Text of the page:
Hours from what is typically considered civilization, in the midst of a vast landscape on the edge of several craters, among people whose ways have hardly changed over the course of several centuries—staying in the boma is almost like stepping back in time.
This past fall, Maasai Partners staff and members of partner organization Sisters for Peace (SFP) were able to stay in Alchaniomelock, one of our service villages in the Ngorongoro Conservation Area, for several days. This was part of a trip that included project visits, and meetings. SFP Founder Caroline Wheeler and staff members Jessica Sarno and Elizabeth Reilly had visited this area the previous year with MP, but they had not been able to stay overnight.
Mbekure, director of MP’s main partner organization, graciously offered to host these women along with MP Founder Judy and Kim, our on the ground fellow.
Mbekure’s home in his boma, or homestead, is a mud house more modern than the typical, small mud hut. But the experience of staying there is still an incredibly unique one. We recently caught up with the Sisters For Peace and asked them about their impressions of this one-in-a-lifetime opportunity. Their ebullient stories, smiles and laughter made clear how much they loved their trip and the people with whom they bonded.
How was it staying in the village?
Caroline Wheeler [CW]: “Mbekure’s boma is such a special place, with the views, and the size—it felt like we had a deeper connection. The boma is so precious.”
Elizabeth Reilly [ER]: “I was so aware of the sensory part of living out there—the silence and space. The color palate was so soft—pale and greenish browns. It’s such a different rhythm of life. They got water, did beads, brought the animals in and out.”
Jessica Sarno [JS]: “The length of time gave us an opportunity to get a glimpse of daily routine and life. I loved hearing the animals come and go.”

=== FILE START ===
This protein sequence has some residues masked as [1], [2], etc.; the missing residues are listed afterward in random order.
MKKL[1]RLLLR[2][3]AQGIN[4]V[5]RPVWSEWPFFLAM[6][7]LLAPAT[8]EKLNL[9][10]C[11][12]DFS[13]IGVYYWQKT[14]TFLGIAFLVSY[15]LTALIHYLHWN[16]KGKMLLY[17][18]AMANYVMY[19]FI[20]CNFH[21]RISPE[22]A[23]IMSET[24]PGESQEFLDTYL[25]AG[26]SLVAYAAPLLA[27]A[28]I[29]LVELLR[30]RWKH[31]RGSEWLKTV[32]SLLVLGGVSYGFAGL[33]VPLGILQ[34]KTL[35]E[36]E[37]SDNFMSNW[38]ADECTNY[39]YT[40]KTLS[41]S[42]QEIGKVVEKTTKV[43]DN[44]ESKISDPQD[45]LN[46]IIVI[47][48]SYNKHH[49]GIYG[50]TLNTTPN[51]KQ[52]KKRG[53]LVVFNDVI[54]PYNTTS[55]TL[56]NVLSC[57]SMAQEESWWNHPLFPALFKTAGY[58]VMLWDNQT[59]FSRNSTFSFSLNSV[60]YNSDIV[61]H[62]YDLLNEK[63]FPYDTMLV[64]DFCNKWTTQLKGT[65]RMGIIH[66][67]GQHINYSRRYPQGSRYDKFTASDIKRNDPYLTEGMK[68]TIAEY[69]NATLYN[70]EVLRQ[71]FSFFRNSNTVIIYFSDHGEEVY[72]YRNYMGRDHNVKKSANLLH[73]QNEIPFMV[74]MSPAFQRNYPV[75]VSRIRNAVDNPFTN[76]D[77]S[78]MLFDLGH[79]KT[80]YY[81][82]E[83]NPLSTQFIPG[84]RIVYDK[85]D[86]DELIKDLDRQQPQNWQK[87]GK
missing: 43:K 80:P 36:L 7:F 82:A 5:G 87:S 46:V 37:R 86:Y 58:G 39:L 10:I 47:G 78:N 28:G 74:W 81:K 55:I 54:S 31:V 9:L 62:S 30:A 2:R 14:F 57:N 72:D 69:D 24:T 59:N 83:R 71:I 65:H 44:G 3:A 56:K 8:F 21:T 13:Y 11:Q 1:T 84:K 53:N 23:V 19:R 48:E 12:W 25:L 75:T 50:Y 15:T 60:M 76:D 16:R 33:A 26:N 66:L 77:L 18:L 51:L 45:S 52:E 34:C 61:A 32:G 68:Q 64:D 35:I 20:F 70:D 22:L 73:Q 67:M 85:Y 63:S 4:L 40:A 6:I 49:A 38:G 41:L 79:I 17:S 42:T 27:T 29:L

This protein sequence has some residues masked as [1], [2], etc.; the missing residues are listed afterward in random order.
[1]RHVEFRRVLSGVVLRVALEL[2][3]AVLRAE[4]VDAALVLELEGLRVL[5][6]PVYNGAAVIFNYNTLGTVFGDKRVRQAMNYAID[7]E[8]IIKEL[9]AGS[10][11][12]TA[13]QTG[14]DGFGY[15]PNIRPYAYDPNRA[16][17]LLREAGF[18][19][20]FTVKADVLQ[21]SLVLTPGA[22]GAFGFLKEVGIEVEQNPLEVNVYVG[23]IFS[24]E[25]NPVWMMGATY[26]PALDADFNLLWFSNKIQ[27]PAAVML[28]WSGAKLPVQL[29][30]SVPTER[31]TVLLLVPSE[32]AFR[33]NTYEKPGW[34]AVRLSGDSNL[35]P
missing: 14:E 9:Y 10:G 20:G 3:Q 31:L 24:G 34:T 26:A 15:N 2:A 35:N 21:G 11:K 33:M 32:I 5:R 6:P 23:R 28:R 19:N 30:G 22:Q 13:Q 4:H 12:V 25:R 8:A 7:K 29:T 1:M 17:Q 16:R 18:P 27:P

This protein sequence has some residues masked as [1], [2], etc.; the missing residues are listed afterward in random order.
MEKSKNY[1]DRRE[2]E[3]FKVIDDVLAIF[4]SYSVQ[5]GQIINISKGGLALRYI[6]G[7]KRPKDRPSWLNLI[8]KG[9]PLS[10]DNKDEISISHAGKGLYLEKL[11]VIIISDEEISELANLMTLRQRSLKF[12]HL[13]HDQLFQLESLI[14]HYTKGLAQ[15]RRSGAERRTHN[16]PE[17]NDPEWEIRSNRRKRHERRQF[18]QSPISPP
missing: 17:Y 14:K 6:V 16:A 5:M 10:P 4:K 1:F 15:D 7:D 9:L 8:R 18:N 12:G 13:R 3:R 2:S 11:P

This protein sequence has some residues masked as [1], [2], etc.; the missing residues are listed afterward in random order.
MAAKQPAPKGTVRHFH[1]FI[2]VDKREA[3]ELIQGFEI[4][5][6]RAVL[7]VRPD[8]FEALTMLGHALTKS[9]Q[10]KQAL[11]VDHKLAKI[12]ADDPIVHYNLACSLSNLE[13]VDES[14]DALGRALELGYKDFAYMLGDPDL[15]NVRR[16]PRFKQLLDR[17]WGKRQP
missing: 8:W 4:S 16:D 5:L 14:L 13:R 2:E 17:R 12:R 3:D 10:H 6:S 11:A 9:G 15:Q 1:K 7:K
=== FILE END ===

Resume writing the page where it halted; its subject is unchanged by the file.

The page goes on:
Caroline, Jessica and Kim had to share a bed—what was that like?
JS: “It was comfortable! We did head to foot, and we were fine.”
What was most memorable about the stay for you?
CW: “I just love the women there. We were able to sit with the women while they were beading; it was one of the most special things. It’s so beautiful. One woman came and sat in the grass and started beading, and then more women and girls kept coming to join them. There is a lot of energy.”
ER: “I was struck by the darkness inside houses.”
And how about special meal Mbekure’s family prepared for all of you?
ER: “They slaughtered a sheep for us. It was only the men, very ceremonial. That night they served us chopped lamp with raw blood. It was just such an amazing honor, at a time when life is so hard and families are so hungry.”
JS: “The hardest part was the first time I took a bite.
They eat all the parts of the animal, and we had the guest portion, which would be the best portion. When we told them we couldn’t finish it all, they were thrilled [because it meant they would get to eat this very good part].”
Did anything else stand out?
ER: “How much people love Judy.”
And though Judy would be slow to admit it, we could not agree more. We’re so grateful for this partnership and friendship with the Sisters For Peace and amazed by the work they do. See pictures from their trip here, and keep an eye out for more blogs, coming soon.
This blog is a part of our interview series, where we gather first-hand accounts from members and friends of our network and their on-the-ground trips to Tanzania.